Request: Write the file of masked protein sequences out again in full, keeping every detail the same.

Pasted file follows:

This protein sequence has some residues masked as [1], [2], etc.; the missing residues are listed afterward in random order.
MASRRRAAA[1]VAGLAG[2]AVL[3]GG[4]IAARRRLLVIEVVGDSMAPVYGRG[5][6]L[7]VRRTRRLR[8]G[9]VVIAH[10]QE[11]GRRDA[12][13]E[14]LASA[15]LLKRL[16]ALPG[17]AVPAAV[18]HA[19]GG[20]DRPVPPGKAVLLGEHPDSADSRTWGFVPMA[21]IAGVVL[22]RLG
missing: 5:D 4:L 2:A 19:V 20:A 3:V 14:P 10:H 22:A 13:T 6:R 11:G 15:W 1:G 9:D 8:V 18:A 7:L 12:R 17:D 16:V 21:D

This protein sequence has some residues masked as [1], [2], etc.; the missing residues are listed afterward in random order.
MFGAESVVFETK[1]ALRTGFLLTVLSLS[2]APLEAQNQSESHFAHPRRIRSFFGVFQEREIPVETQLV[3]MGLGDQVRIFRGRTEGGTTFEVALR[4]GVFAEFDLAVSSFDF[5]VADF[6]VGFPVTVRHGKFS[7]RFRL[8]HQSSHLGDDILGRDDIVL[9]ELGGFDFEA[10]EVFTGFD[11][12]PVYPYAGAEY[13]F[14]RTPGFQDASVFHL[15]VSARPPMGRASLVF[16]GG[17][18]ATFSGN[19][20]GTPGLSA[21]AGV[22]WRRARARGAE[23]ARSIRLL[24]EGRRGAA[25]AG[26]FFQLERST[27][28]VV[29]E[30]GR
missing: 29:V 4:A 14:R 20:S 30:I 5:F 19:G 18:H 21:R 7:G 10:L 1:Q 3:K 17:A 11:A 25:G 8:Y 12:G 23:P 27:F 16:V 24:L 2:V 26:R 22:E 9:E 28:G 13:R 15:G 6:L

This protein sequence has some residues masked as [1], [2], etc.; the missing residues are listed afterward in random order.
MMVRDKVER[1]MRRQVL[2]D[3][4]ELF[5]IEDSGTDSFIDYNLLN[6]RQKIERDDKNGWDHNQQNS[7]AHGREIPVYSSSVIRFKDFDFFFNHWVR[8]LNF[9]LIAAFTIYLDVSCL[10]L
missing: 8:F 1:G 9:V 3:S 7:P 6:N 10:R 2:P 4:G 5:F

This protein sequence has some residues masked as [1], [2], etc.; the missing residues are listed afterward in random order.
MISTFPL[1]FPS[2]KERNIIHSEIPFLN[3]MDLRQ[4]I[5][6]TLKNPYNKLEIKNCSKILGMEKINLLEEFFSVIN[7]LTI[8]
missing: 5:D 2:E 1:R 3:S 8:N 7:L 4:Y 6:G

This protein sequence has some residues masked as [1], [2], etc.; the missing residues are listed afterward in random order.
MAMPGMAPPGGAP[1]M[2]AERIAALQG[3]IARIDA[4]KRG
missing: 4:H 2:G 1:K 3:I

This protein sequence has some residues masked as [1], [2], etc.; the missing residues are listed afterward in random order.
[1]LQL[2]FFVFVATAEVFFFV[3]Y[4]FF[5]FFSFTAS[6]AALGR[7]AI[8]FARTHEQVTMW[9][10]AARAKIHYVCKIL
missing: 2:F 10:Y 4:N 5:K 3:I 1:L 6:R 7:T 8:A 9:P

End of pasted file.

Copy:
This protein sequence has some residues masked as [1], [2], etc.; the missing residues are listed afterward in random order.
MASRRRAAA[1]VAGLAG[2]AVL[3]GG[4]IAARRRLLVIEVVGDSMAPVYGRG[5][6]L[7]VRRTRRLR[8]G[9]VVIAH[10]QE[11]GRRDA[12][13]E[14]LASA[15]LLKRL[16]ALPG[17]AVPAAV[18]HA[19]GG[20]DRPVPPGKAVLLGEHPDSADSRTWGFVPMA[21]IAGVVL[22]RLG
missing: 5:D 4:L 2:A 19:V 20:A 3:V 14:P 10:H 22:A 13:T 6:R 11:G 15:W 1:G 9:D 8:V 18:A 7:L 12:R 17:D 16:V 21:D

This protein sequence has some residues masked as [1], [2], etc.; the missing residues are listed afterward in random order.
MFGAESVVFETK[1]ALRTGFLLTVLSLS[2]APLEAQNQSESHFAHPRRIRSFFGVFQEREIPVETQLV[3]MGLGDQVRIFRGRTEGGTTFEVALR[4]GVFAEFDLAVSSFDF[5]VADF[6]VGFPVTVRHGKFS[7]RFRL[8]HQSSHLGDDILGRDDIVL[9]ELGGFDFEA[10]EVFTGFD[11][12]PVYPYAGAEY[13]F[14]RTPGFQDASVFHL[15]VSARPPMGRASLVF[16]GG[17][18]ATFSGN[19][20]GTPGLSA[21]AGV[22]WRRARARGAE[23]ARSIRLL[24]EGRRGAA[25]AG[26]FFQLERST[27][28]VV[29]E[30]GR
missing: 29:V 4:A 14:R 20:S 30:I 5:F 19:G 18:H 21:R 7:G 10:L 1:Q 3:K 17:A 11:A 25:G 8:Y 12:G 23:P 27:F 16:V 24:L 2:V 26:R 22:E 9:E 28:G 13:R 15:G 6:L

This protein sequence has some residues masked as [1], [2], etc.; the missing residues are listed afterward in random order.
MMVRDKVER[1]MRRQVL[2]D[3][4]ELF[5]IEDSGTDSFIDYNLLN[6]RQKIERDDKNGWDHNQQNS[7]AHGREIPVYSSSVIRFKDFDFFFNHWVR[8]LNF[9]LIAAFTIYLDVSCL[10]L
missing: 8:F 1:G 9:V 3:S 7:P 6:N 10:R 2:P 4:G 5:F

This protein sequence has some residues masked as [1], [2], etc.; the missing residues are listed afterward in random order.
MISTFPL[1]FPS[2]KERNIIHSEIPFLN[3]MDLRQ[4]I[5][6]TLKNPYNKLEIKNCSKILGMEKINLLEEFFSVIN[7]LTI[8]
missing: 5:D 2:E 1:R 3:S 8:N 7:L 4:Y 6:G

This protein sequence has some residues masked as [1], [2], etc.; the missing residues are listed afterward in random order.
MAMPGMAPPGGAP[1]M[2]AERIAALQG[3]IARIDA[4]KRG
missing: 4:H 2:G 1:K 3:I

This protein sequence has some residues masked as [1], [2], etc.; the missing residues are listed afterward in random order.
[1]LQL[2]FFVFVATAEVFFFV[3]Y[4]FF[5]FFSFTAS[6]AALGR[7]AI[8]FARTHEQVTMW[9][10]AARAKIHYVCKIL
missing: 2:F 10:Y 4:N 5:K 3:I 1:L 6:R 7:T 8:A 9:P